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Provo bus riders left standing after bench mix-up
City replacing seats when state halted the work

PROVO -- All dressed up and no place to sit.

That's how Provo bus riders feel since crews started yanking out benches at bus stops citywide this week. Provo is switching bus bench companies and asked Ad Bench to remove its benches to make way for new benches and shelters.Meanwhile, people like Wendy Wasden are left standing.

"I noticed the bench was gone. I think it's kind of weird because people need a place to sit," the 23-year-old Brigham Young University student said as she waited on University Avenue Tuesday afternoon.

The city didn't anticipate government bureaucracy getting in the way of replacing the curbside seating in a timely manner.

"The state put a halt to the whole thing. So we're stuck in the middle," said Bob Stockwell, Provo chief administrative officer. "It should have been a very seamless transition."

The Utah Department of Transportation, which owns the parkways along state roads where bus benches are placed, is in the midst of changing its permitting process. It doesn't want the city to erect new structures along its roads until it gets things worked out.

That means major bus routes on University Avenue, 500 West, 300 South and parts of Center Street will be without places to sit for weeks, perhaps months.

"It certainly wasn't our intent to pull benches out before there was something to put in their place," Stockwell said, adding Provo has requested an immediate meeting with UDOT.

The city has arranged with its new contractor, Lamar Transit Advertising, to install some temporary benches, Stockwell said. The company also began pouring concrete slabs on city-owned right-of-ways for new benches and shelters, including at bus stops that previously had no seating. Some will have advertising and some will not.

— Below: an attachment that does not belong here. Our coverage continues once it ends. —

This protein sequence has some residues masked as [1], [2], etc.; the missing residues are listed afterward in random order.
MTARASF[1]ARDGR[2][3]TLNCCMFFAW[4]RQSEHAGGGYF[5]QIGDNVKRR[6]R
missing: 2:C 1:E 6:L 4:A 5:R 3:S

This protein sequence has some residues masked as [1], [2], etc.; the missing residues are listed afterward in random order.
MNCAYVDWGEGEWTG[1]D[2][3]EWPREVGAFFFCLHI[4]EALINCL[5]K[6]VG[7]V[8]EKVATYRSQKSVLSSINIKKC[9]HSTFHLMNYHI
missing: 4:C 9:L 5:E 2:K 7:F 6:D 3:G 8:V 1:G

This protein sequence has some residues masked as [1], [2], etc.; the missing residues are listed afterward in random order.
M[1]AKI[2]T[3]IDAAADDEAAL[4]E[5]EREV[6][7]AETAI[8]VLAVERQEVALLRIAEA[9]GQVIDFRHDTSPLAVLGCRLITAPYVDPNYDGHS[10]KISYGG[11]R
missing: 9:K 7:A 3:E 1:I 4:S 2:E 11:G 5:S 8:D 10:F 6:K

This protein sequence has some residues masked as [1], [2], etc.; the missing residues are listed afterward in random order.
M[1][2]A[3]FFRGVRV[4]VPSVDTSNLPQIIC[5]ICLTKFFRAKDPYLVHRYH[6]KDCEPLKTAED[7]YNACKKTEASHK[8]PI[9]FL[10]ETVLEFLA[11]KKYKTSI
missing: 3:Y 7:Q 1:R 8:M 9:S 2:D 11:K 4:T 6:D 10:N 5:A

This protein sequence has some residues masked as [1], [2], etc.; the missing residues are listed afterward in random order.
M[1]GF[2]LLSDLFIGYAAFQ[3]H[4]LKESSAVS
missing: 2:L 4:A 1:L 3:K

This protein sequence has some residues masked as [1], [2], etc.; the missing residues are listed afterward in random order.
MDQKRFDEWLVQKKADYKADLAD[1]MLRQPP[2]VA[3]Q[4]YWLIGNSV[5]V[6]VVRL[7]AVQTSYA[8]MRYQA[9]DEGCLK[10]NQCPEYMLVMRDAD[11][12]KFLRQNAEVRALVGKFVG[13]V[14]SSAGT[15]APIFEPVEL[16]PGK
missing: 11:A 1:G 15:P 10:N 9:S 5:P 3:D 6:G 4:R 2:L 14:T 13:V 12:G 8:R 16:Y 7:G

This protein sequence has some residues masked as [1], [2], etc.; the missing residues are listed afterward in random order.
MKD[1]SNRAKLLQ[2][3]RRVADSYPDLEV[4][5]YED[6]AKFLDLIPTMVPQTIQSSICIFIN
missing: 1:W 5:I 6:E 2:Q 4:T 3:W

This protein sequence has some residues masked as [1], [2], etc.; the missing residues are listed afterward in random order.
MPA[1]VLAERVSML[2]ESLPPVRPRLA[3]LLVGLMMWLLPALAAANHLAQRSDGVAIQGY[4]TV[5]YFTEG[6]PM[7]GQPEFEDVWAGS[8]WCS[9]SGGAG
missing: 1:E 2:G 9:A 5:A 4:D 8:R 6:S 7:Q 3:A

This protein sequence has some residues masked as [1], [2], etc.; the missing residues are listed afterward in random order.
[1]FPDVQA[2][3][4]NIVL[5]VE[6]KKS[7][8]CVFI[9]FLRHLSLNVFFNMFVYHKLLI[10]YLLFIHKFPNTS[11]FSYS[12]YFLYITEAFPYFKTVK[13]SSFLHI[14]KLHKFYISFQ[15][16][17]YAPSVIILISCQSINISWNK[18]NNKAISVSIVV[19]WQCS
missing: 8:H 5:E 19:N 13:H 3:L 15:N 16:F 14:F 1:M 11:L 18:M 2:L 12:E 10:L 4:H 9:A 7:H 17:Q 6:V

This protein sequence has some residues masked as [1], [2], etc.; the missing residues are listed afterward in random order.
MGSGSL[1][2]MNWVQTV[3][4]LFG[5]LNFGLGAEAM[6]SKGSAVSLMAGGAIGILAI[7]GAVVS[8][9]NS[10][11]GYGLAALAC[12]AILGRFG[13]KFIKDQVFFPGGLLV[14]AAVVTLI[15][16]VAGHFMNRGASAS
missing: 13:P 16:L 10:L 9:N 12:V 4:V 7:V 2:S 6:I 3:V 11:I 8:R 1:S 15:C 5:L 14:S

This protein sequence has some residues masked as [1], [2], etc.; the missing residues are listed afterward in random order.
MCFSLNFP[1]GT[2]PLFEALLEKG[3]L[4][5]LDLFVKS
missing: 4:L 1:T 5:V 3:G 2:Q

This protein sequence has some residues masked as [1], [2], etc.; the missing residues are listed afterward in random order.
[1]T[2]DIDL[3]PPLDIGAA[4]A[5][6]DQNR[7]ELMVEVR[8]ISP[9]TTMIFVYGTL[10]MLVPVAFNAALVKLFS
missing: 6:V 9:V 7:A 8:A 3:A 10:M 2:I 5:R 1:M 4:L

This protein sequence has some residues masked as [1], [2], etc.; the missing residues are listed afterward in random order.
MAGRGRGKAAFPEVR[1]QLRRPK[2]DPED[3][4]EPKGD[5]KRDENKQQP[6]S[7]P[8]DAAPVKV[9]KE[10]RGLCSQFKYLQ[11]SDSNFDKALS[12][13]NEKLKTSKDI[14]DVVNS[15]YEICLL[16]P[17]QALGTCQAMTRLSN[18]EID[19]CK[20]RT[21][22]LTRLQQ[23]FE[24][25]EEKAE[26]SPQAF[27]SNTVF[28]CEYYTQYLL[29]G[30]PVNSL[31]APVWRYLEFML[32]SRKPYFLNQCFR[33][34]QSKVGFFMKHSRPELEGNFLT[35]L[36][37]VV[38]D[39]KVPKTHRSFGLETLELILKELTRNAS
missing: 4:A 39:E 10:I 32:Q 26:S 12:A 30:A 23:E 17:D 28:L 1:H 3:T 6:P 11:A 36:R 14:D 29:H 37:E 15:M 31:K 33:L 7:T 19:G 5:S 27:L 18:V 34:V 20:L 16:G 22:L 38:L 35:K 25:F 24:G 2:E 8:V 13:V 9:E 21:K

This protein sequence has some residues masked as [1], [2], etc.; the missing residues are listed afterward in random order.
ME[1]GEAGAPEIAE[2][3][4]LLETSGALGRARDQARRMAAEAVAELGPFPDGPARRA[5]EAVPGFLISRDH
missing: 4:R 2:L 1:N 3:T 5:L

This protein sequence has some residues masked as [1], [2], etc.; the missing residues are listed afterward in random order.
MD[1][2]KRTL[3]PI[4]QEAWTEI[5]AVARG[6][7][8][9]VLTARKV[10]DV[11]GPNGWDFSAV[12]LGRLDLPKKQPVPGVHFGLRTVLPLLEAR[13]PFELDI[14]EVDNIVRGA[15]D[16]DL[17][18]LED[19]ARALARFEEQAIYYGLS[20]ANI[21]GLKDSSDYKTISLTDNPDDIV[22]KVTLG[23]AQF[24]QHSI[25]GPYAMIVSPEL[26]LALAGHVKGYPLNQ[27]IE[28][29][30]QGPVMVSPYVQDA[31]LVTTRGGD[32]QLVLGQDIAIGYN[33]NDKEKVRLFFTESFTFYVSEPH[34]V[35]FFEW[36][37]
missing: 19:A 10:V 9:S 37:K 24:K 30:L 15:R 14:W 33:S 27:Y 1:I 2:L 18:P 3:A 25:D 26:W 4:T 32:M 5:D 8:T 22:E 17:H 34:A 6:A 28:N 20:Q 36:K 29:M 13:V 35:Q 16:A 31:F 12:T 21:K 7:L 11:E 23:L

Andrew Thompson, who unsuccessfully bid on the bus bench contract, grumbled about the mix-up.

"This is really inconvenient," he said. "For some people, it's a necessity."

Thompson doesn't consider his complaining sour grapes. As a resident and occasional bus rider, he said he has a right to voice his discontent.

Karen Banister, whose tussle with the city over a bench in front of her central city home made national news not to mention Jay Leno and David Letterman two years ago, will again insist a bench be erected in place of the one removed Monday.

"I was told (by the previous city administration) that particular bench would remain there," she said.

In August 1997, Banister and some neighbors built a bench to replace the broken down, unsafe one in the parking strip outside her front yard. But the city took it down, citing contractual obligations and liability concerns.

After Banister complained, Ad Bench and the city agreed to put up a new one as long as Banister maintained it. She also requested it be ad free.

Banister said elderly residents of a Provo Housing Authority apartment building across the street depend on the bench.

"Even the ones not waiting for a bus stop there when they get winded on the way to the grocery store," she said.

A bench will be put up in front of Banister's house, Stockwell said.